Mr. Chair and honourable committee members, thank you for the invitation to speak. My name is Kimahli Powell, and I am the executive director of Rainbow Railroad, an international organization based in Canada and the United States that supports LGBTQI+ people facing persecution based on their sexual orientation, gender identity and expression, and sex characteristics.
I am pleased to be invited to speak today, given the urgent nature of our work in crisis in Afghanistan as well as other parts of the world and given that this is the last of the committee meetings. I personally went to Ottawa to deliver my remarks only to have it cancelled, so I really appreciate having this opportunity, because this really is a life-and-death situation. I would also like to concur with my colleague Ms. Meighen on her four recommendations.
Rainbow Railroad provides direct support to individuals in need and partners with organizations and human rights defenders worldwide. We facilitate emergency evacuations for individuals facing persecution and violence. To date we have helped nearly 1,200 people resettle in countries all around the world, but that is not enough in terms of the need. This year alone we anticipate 10,000 requests for help, many of them in Afghanistan.
Part of what causes displacement for our communities is that in 70 countries around the world, LGBTQI+ persons are criminalized by laws that criminalize same-sex intimacy. Afghanistan is one of those countries.
On August 13 the government announced “a special program to focus on particularly vulnerable groups that are already welcomed to Canada through existing resettlement streams, including women leaders, human rights defenders, journalists, persecuted religious minorities [and] LGBTI individuals”. After that statement, requests for help from LGBTQI+ Afghans spiked dramatically. Understanding that statement to mean that Canada would evacuate LGBTQI+ persons, over 4,500 Afghans have reached out to us for urgent assistance. Because we are a leader in evacuating this population and have worked with the Canadian government before, many assumed that we would be working with the government to refer individuals for resettlement. That has not happened, despite our demonstrated expertise and international presence.
We worked with OutRight Action International and Human Rights Watch, two partners of the Canadian government, to detail a report describing the persecution that this community faces, including beatings, surveillance, having their identity documents burned, having their families threatened, and being imprisoned over their identities. I went to the region twice and witnessed first-hand the trauma faced by those who managed to flee. We were among the first NGOs to facilitate safe passage out of Afghanistan in a partnership that brought LGBTQI+ Afghans to the United Kingdom. We also facilitated the creation of emergency safe houses in neighbouring countries—countries that, it should be noted, also criminalize same-sex intimacy.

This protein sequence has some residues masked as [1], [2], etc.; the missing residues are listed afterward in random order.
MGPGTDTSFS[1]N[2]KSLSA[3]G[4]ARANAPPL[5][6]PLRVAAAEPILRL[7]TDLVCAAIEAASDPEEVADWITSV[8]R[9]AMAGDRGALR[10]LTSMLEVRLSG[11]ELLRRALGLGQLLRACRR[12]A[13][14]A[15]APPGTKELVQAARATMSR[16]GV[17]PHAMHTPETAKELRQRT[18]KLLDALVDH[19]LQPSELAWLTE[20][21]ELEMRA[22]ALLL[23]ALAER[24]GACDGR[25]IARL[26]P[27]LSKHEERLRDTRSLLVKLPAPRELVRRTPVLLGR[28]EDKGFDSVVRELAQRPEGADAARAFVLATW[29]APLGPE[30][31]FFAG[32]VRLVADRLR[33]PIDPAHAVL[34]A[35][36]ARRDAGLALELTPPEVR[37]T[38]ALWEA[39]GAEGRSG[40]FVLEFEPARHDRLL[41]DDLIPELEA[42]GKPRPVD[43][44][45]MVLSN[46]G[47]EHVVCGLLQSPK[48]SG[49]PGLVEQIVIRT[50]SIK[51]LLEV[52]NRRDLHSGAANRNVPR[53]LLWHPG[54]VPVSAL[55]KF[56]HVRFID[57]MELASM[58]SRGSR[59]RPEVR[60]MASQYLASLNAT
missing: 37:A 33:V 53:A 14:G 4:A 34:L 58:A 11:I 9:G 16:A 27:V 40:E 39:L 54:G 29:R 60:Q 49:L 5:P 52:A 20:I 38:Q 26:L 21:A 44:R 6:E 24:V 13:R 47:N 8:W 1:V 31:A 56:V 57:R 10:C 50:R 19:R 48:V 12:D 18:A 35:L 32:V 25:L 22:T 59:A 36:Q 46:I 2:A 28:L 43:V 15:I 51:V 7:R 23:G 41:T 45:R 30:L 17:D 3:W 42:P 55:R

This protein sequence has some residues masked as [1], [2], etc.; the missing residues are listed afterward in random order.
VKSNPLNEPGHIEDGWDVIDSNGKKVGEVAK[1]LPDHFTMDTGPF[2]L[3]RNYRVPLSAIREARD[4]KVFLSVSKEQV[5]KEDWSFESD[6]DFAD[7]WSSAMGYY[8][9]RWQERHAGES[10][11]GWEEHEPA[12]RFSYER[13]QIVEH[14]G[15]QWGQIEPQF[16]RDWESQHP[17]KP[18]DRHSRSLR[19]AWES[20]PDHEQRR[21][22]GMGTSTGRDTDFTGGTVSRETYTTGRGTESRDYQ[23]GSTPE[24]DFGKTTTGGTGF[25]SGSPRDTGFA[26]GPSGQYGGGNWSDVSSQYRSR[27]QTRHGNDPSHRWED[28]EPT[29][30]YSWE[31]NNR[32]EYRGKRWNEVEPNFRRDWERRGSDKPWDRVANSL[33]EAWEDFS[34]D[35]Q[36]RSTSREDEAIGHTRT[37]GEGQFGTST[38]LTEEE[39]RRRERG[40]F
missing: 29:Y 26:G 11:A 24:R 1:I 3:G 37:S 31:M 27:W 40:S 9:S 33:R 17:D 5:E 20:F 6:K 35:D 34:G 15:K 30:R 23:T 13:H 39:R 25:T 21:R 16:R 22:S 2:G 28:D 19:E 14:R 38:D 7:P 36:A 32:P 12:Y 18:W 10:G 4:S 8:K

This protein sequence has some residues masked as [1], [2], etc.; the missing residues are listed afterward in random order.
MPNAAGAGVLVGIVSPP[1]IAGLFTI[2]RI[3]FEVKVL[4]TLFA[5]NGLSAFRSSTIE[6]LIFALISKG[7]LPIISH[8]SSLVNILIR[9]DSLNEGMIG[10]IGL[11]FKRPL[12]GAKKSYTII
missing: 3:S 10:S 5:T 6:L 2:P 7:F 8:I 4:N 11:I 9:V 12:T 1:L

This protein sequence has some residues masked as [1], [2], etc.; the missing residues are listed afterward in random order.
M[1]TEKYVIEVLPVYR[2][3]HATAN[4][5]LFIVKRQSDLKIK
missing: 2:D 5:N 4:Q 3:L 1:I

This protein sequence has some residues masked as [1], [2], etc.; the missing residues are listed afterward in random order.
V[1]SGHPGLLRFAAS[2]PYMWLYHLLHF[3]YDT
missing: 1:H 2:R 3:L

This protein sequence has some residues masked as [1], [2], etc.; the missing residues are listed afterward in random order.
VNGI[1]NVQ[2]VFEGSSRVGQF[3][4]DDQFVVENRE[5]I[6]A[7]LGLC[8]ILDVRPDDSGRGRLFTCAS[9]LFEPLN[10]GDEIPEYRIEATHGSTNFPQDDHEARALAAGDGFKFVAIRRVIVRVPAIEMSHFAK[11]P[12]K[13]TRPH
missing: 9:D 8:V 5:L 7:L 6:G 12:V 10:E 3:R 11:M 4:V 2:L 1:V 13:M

I will put my remarks in short. Too many Afghans remain at risk and need resettlement. LGBTQI+ Afghans need a direct safe way out, and Canada must provide it. Globally we have seen a rise in geopolitical crises. The situation in Ukraine demonstrates that, when needed, Canada has the tools available to help people at risk. A similar program in Ukraine could directly benefit Afghans right now. We actually have a direct referral partnership with the United States that would result in 200 LGBTQI+ Afghans resettling in Canada. As a Canadian organization, we believe there's an opportunity to partner directly with the Canadian government to provide a pathway to safety for these individuals.
It is in that spirit that I want to conclude with two crucial policies that would make an immediate difference in the lives of thousands of LGBTQI+ Afghans.
First, I encourage the committee to urge the Minister of Immigration to use their authority under section 25 of the Immigration and Refugee Protection Act to create a public policy to urgently resettle at least 300 pre-identified LGBTQI+ Afghans as government-assisted refugees. There are at least 300 ready-to-travel Afghans in our queue who are ready and in need of help.
Second, I ask the committee to urge the Government of Canada to make Rainbow Railroad a direct referring partner to allow us to pursue targeted responses for the most vulnerable cases of LGBTQI+ persons of Afghanistan, Ukraine and beyond for resettlement. This was recently asked of the minister in this committee, and that is what I am calling for today. Partner with civil society organizations that have expertise to help Afghans resettle in Canada.
Right now there are too many people waiting. With this committee's support, we could bring more people to Canada.